The association between the ratio of visceral fat to thigh muscle area and metabolic syndrome: The Korean Sarcopenic Obesity Study (KSOS)

K. I. Lim, S. J. Yang, T. N. Kim, H. J. Yoo, H. J. Kang, W. Song, S. H. Baik, D. S. Choi, K. M. Choi

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50 Citations (Scopus)

Abstract

Objective- A relationship between visceral fat accumulation and metabolic syndrome (MetS) has been established. However, the effect of a relative increase in visceral fat and a decrease in muscle mass on metabolic disorders has not been investigated. The aim of the present study was to examine the association between the ratio of visceral fat to thigh muscle area (VMR) and MetS in Korean adults. Study subject/measurements- A total of 264 age-and gender-matched subjects recruited from the Korean Sarcopenic Obesity Study (KSOS), an ongoing prospective observational cohort study, were categorized into four groups based on their body mass index (BMI) and VMR. We measured visceral fat area and thigh muscle area using computed tomography. Results- Subjects with MetS showed a significantly higher VMR than those without MetS. In both obese and nonobese groups, the subjects with a higher VMR had a higher prevalence of MetS than those in the lower VMR groups. VMR was significantly related to components of the metabolic syndrome, especially in women, and was positively correlated with a number of MetS components in both men and women. In multiple logistic regression analysis, the odds ratio for MetS was 6•72 (highest vs lowest quartile, 95% confidence interval, 1•60-28•14) after an adjustment of potential confounders, including BMI and waist-to-hip ratio. Conclusion- VMR is significantly increased in subjects with MetS and independently associated with MetS. These results suggest that the VMR may be a potential indicator for MetS risk in Korean adults.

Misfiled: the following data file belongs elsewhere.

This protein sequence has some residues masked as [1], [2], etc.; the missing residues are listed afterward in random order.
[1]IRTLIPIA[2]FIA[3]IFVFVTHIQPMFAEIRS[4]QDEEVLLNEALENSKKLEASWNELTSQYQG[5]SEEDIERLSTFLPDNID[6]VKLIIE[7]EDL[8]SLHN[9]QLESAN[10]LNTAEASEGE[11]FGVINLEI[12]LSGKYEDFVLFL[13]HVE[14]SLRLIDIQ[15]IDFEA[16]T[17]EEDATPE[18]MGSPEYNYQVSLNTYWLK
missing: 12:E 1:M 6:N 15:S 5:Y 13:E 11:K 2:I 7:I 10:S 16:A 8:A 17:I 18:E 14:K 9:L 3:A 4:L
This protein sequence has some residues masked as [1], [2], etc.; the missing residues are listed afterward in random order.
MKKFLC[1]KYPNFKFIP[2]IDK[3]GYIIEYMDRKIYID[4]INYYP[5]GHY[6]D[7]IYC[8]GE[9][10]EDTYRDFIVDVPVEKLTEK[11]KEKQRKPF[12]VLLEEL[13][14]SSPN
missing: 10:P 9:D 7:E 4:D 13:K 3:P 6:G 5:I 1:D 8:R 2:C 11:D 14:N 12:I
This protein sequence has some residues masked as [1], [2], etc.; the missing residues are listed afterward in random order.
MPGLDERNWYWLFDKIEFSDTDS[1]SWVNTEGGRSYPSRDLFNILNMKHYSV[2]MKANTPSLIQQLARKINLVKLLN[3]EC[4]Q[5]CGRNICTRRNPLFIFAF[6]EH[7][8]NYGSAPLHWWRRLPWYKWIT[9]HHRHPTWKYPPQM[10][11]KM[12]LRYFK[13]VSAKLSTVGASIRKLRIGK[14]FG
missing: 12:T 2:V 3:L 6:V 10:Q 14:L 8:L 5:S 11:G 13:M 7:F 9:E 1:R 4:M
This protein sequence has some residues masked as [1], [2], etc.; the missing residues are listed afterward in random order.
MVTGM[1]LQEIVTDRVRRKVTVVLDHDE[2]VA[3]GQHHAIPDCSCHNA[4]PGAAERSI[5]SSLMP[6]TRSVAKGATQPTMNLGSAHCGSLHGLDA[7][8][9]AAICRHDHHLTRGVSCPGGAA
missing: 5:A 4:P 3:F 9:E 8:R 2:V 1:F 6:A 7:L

Original languageEnglish
Pages (from-to)588-594
Number of pages7
JournalClinical Endocrinology
Volume73
Issue number5
DOIs
Publication statusPublished - 2010 Nov

ASJC Scopus subject areas

  • Endocrinology, Diabetes and Metabolism
  • Endocrinology

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